Photo: Alison Miksch; Styling: Caroline M. Cunningham

We’re stirring up the cornbread debate once again.

Other than religion, politics, or football, it’s hard to find a more divisive topic in the South than cornbread. For generations, the debate continues to rage on about the type and color of cornmeal to use (white or yellow, stone-ground or fine), the amount of sugar (bring it on, just a little, none whatsoever), and the type of fat used (butter, oil, lard).

According to our test kitchen, cornbread should be made with yellow cornmeal and a touch of sugar (just a touch!), in a screaming hot cast-iron skillet. The sugar helps the bottom of the cornbread caramelize into a beautiful dark golden brown and balances out the savory flavor of the cornmeal and eggs. And the cast-iron skillet gives the crust its irresistibly crunchy texture—which is one of the best parts of a wedge of cornbread and why our test kitchen swears by cast-iron.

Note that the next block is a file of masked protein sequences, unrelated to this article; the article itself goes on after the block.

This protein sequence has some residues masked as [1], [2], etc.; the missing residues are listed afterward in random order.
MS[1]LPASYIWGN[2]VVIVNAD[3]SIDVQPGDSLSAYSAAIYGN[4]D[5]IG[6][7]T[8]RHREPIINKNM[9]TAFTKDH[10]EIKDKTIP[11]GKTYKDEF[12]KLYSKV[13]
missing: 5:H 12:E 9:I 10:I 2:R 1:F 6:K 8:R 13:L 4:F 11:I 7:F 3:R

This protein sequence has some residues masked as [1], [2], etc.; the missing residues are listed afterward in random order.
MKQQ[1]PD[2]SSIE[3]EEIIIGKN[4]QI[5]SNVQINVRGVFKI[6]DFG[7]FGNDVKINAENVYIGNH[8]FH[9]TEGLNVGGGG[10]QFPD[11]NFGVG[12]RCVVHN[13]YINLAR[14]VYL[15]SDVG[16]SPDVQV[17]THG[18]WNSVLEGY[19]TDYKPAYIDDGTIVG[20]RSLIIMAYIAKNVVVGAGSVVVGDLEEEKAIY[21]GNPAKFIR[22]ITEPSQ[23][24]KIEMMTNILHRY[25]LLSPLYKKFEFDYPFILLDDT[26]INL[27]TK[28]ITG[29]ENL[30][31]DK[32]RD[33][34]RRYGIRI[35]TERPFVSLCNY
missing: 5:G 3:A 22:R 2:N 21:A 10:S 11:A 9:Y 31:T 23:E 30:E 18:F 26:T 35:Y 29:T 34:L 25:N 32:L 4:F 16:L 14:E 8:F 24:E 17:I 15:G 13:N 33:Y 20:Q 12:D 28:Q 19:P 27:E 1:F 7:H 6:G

WATCH: The Southern History of Cornbread

That said, we’re aware that traditions vary across the South and you probably like your cornbread the way your Mama made it. My Mama liked to make cornbread in a muffin pan, so that is my original memory. And while I opt for our test kitchen’s classic method in my trusty skillet, I still have a soft spot for cornbread muffins. A metal muffin pan can’t produce that delicious crust, but it makes cornbread that’s fluffy, tender, and a bit more portable for a bread basket, especially if you’ve used muffin liners—but that’s another debate entirely.

For the best of both worlds, swap out your metal muffin pan for a cast-iron muffin pan, or better yet, a cornstick pan, the old-fashioned cast-iron baking pan with those cute little corn cob-shaped cavities. Either pan will make cornbread muffins with a crisp crust—and who can resist cornbread that’s shaped like corn? Looks like I’ve figured out my mom’s Christmas gift…